When the Pistons traded for Allen Iverson, it was clear that no coach with a contending team would have a more difficult job the rest of the way than Michael Curry. It's about to get a lot more difficult.
With Rip Hamilton missing the last two games with a groin injury, the Pistons have nonetheless extended their winning streak to four -- including a very Piston-like 88-82 victory over Orlando, ending the Magic's seven-game winning streak. After experimenting with a small lineup in recent weeks -- Tayshaun Prince at power forward, and a three-guard lineup of Rodney Stuckey, Allen Iverson, and Hamilton -- Curry has been forced to go with a more traditional lineup with Hamilton out. And you know what the great philosopher Rasheed Wallace once said: Necessity is the mother of invention. Or something like that.
While the Iverson trade clearly was designed to create cap space over the next two years, Curry's job is to put the best possible combination of players on the floor and give the team the best chance to win. Based on how the Pistons have played the last two games without Hamilton, it would seem that Detroit is better off with a two-guard lineup to start games. Against teams that play small, Curry could get away with a small-ball look and not get hurt in the post. But most nights, the Pistons will function best with two guards on the floor and three bigs.
Which brings us back to the question that was posed in the first place when Joe Dumars acquired Iverson: With Iverson, Hamilton and Stuckey all capable of starting, who sits?
Once Hamilton is healthy, the best candidate to go to the bench is Iverson. If Iverson looked at it objectively, he would see the benefit of reinventing himself as a killer sixth man, bringing instant offense off the bench the way Manu Ginobili does in San Antonio or Lamar Odom does in L.A. During the sometimes helter-skelter possessions that ensue with the second units on the floor at the end or beginning of quarters, Iverson would be a perfect fit to score buckets in bunches. Despite the beating he's endured over the years, he can still get to the basket and create his own shot with the best of them. He's also been a gambling steal-producer on defense his entire career -- not a sound, team-concept defender, which the Pistons need during the more structured portions of games.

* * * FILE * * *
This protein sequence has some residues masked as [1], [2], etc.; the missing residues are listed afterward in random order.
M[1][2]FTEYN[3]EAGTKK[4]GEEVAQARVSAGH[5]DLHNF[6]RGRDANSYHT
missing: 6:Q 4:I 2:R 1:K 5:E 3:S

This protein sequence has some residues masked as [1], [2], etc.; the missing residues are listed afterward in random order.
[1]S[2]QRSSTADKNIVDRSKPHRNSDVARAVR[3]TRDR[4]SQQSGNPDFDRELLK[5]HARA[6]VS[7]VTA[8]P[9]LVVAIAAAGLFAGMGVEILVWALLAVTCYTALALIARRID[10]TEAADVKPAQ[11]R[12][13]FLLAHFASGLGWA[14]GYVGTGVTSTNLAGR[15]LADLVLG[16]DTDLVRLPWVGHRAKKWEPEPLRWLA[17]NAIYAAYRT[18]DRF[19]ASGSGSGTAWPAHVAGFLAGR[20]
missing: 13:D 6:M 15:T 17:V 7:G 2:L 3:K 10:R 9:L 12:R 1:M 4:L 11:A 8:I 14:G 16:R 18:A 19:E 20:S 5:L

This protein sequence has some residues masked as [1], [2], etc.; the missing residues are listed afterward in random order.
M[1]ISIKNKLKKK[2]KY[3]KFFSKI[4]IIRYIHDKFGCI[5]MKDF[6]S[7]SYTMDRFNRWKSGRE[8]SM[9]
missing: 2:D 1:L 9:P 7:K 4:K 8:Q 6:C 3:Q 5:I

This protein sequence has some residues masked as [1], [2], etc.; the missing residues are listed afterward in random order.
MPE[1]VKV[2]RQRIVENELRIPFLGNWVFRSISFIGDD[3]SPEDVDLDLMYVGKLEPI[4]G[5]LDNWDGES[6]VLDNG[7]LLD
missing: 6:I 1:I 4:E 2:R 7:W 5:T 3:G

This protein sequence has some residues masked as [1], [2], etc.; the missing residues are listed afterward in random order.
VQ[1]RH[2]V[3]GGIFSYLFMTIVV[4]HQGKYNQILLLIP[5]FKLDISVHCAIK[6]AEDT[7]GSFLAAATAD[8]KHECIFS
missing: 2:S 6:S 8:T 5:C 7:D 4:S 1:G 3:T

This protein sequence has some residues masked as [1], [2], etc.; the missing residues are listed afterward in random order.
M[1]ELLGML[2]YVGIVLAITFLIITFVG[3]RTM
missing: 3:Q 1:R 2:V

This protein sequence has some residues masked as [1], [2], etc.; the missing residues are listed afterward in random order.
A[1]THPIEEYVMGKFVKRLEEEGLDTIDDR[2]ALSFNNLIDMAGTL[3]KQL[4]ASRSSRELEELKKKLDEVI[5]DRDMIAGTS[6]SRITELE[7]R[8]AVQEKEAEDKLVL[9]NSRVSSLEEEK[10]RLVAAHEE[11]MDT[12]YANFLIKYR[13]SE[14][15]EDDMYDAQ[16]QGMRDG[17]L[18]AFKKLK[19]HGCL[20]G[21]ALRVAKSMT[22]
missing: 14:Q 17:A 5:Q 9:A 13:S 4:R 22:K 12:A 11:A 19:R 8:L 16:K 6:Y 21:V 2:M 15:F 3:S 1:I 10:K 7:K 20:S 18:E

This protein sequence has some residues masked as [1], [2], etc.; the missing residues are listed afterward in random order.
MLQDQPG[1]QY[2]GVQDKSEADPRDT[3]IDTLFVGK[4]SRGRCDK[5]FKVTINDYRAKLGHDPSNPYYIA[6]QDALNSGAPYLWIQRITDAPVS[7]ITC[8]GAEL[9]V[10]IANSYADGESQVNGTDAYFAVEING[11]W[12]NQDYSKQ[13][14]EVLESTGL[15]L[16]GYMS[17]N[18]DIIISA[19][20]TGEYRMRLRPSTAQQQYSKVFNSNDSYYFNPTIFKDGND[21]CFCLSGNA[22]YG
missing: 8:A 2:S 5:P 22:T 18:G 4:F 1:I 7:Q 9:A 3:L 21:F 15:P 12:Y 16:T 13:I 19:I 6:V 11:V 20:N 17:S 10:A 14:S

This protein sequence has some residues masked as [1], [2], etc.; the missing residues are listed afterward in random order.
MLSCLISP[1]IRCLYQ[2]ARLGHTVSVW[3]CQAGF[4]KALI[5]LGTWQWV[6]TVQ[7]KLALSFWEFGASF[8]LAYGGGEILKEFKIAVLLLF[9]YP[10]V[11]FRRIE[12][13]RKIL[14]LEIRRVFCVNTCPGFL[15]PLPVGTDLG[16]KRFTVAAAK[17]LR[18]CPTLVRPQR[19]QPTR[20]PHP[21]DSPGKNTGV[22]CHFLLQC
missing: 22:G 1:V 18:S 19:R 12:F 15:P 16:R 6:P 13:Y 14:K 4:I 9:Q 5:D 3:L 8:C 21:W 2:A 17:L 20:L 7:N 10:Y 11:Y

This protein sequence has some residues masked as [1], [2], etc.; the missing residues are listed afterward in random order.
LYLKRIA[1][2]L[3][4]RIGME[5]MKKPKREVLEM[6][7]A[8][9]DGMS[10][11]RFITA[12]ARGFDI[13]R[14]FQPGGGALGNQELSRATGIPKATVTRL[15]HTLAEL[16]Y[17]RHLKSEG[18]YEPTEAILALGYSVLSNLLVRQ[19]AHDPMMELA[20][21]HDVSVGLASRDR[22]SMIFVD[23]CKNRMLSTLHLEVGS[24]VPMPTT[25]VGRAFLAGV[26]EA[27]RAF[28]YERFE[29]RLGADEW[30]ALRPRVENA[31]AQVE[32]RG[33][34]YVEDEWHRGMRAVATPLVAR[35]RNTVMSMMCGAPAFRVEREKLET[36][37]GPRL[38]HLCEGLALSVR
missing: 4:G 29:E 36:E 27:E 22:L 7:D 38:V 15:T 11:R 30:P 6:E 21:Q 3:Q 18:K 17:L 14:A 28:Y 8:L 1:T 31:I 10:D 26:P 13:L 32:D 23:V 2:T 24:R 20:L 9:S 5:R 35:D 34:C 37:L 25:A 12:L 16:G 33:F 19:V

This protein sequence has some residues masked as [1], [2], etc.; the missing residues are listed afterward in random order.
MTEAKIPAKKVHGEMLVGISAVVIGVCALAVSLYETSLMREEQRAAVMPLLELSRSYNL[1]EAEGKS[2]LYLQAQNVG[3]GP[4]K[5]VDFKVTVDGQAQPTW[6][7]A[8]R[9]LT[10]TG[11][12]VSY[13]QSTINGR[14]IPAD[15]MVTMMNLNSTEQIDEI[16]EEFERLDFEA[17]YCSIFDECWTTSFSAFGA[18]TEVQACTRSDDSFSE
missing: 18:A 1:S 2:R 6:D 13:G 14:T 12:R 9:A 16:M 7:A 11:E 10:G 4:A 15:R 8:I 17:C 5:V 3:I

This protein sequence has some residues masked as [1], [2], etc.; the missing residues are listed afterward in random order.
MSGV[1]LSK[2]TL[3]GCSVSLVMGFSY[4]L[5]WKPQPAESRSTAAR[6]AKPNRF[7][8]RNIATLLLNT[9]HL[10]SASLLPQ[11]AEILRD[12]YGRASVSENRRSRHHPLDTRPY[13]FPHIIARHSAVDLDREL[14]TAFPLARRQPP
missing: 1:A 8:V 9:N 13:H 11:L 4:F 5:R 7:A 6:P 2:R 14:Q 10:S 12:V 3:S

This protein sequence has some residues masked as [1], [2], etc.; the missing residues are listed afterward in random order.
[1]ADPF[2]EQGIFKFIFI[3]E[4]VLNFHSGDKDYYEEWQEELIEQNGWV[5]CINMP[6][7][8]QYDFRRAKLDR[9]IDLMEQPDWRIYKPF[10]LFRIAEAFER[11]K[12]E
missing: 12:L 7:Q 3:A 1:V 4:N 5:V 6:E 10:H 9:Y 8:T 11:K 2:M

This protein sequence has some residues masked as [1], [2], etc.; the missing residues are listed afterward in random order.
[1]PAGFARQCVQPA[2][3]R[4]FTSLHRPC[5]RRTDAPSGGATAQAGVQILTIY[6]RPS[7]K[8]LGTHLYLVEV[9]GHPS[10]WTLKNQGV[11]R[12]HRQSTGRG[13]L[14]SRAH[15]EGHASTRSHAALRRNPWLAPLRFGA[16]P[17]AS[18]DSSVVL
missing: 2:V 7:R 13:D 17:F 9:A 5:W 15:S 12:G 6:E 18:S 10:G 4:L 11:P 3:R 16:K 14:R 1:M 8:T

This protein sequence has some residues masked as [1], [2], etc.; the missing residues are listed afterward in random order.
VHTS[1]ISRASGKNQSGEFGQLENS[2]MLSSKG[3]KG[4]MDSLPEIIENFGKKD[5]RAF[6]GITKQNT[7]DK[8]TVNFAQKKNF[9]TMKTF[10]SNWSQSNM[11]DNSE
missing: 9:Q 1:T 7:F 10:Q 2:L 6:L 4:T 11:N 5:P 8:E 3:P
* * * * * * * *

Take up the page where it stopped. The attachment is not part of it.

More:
The problem is, Iverson has never outgrown his desire to be on the floor 40-plus minutes every night. Every coach who has ever substituted for him can attest to the fact that you can't take Iverson out of a game without a dirty look and a few dirty words. This is partly a testament to Iverson's competitive fire, which has been matched by few -- if any -- of his contemporaries. But it's also a huge problem is Iverson is going to be placed in any kind of secondary role.
Iverson seethed when Curry took him out with four minutes left and the Pistons trailing the Hawks by six earlier this month. When Hamilton got ejected with about a minute left, Curry sent Iverson back in. According to this account, Iverson passed up an open look from beyond the 3-point arc with Detroit trailing by five, passing the ball without even looking at the basket. If you know Iverson, you know that A) he's never sized up a shot he didn't like, and B) there probably was a message for the coach behind it.
So if I'm Curry, I know what has to be done. Once Hamilton is healthy, Iverson needs to be sold on the glory of coming off the bench and showing his detractors that he can, in fact, reinvent himself at this stage of his career. Iverson will need a contract after the season -- either from the Pistons (not likely) or somebody else. For 13 years, the little guy has proved he's one of the greatest scorers ever to play the game -- and not just for his size. You don't wind up third in the history of the NBA in points per game -- behind Wilt Chamberlain and Michael Jordan -- without being an all-time great. But he has reached a turning point in his career, a point at which he must show that he can not only accept the selfless fulfillment of being a great sixth man, but thrive in the role. He should listen to Ron Artest, who has gladly embraced any role presented to him for the sake of winning a championship.
Let's face it, the Pistons aren't winning a title this season regardless of how the Curry-Iverson feud plays out. But to have the best chance, Curry must have the courage to bench the unbenchable. And Iverson has to learn to like it.